The Chief Fire Officers Association has expressed concern over the high numbers of home appliance fires highlighted in a recent Which? report
Nearly 12,000 fires caused by faulty home appliances between 2011 and March 2014 were identified in the investigation by consumer investigation Which? This included 1,723 faulty washing machine fires and 1,456 faulty tumble dryer fires, which together formed 26% of the total.
The research also suggested higher numbers of fires in products from certain manufacturers. Where safety issues are found with appliances – particularly those that could result in electrical shock or fire – manufacturers are required to issue a safety notice, but tracing who owns an appliance can be problematic unless it has been registered by the person buying it.
UK trade organisation, the Association of Manufacturers of Domestic Appliances (AMDEA) has set up website: www.registermyappliance.org.uk, where details of appliances purchased can be registered to ensure notification if an issue arises. However, research by Electrical Safety First found that even where a recall had been issued, more than four million household appliances remain in UK homes, as people underestimate the potential danger associated with the fault, not realising that it may be safety related.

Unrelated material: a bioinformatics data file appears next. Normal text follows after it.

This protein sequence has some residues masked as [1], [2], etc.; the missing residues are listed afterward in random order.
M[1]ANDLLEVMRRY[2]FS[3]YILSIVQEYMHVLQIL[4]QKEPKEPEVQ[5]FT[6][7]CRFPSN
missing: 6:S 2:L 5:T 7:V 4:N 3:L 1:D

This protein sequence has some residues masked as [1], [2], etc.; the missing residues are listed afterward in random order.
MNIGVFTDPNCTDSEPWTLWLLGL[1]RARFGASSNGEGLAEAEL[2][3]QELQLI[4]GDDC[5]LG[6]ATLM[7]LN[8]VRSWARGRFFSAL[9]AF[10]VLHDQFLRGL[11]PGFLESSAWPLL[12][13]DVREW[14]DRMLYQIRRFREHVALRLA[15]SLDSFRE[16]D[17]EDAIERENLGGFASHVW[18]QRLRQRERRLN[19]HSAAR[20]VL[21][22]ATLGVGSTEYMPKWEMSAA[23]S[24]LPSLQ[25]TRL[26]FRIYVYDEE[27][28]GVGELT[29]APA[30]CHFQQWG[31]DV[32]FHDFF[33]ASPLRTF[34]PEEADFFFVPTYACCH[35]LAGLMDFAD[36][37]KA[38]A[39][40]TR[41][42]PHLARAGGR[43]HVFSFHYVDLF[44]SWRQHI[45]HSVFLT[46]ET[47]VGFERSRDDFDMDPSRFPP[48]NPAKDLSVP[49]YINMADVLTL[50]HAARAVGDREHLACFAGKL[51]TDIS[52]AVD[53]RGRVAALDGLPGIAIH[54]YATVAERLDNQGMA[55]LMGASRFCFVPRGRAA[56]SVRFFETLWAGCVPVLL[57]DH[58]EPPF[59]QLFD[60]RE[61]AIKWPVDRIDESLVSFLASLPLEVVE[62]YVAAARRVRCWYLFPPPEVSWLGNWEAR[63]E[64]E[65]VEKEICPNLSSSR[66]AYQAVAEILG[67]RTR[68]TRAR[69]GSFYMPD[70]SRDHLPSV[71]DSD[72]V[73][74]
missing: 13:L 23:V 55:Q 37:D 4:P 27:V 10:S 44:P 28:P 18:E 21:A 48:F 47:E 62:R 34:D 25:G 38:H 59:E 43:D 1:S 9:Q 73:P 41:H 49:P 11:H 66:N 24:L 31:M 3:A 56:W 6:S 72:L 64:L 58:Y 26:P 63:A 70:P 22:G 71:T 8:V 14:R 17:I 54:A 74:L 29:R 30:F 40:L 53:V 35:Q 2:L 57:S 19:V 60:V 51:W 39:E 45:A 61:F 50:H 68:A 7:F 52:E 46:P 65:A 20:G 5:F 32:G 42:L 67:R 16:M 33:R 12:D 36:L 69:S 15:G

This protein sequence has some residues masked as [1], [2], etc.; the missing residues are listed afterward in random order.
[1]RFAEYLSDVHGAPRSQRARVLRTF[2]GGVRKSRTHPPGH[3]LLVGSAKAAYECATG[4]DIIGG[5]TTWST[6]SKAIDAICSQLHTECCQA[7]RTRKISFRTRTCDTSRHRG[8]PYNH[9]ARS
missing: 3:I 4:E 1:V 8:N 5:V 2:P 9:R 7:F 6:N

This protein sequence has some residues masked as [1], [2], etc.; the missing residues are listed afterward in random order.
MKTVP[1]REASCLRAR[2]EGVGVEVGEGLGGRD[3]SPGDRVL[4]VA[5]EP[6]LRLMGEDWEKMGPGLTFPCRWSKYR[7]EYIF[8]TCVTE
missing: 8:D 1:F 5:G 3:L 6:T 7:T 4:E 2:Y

Andy Reynolds, CFOA electrical safety lead said: ‘The shocking numbers identified by Which? demonstrate how essential it is that people are aware of the fire risks associated with faulty appliances. We are working with partners to highlight the issue of unsafe electrical appliances, and to promote safety and information campaigns.
‘Key to protecting your home and family is making sure you’re kept up to date with any potential safety issues and product recalls. We would urge members of the public to use Electrical Safety First’s product checker, to make sure their appliances have not been subject to a recall, and to register their appliance with the AMDEA website, or direct with the manufacturer.
‘We recommend that appliances are never left on overnight, or when you leave the house, unless they are specifically designed to remain on, such as fridges and freezers. And, of course, make sure that you have working smoke alarms on every level of your home, to warn you if a fire does break out.’
On 13 March 2015, the government asked Lynn Faulds Wood to lead a review of the UK’s system for the recall of unsafe products. CFOA’s response to the Department of Business, Innovation and Skills consultation is available at www.cfoa.org.uk/consultations/2015/4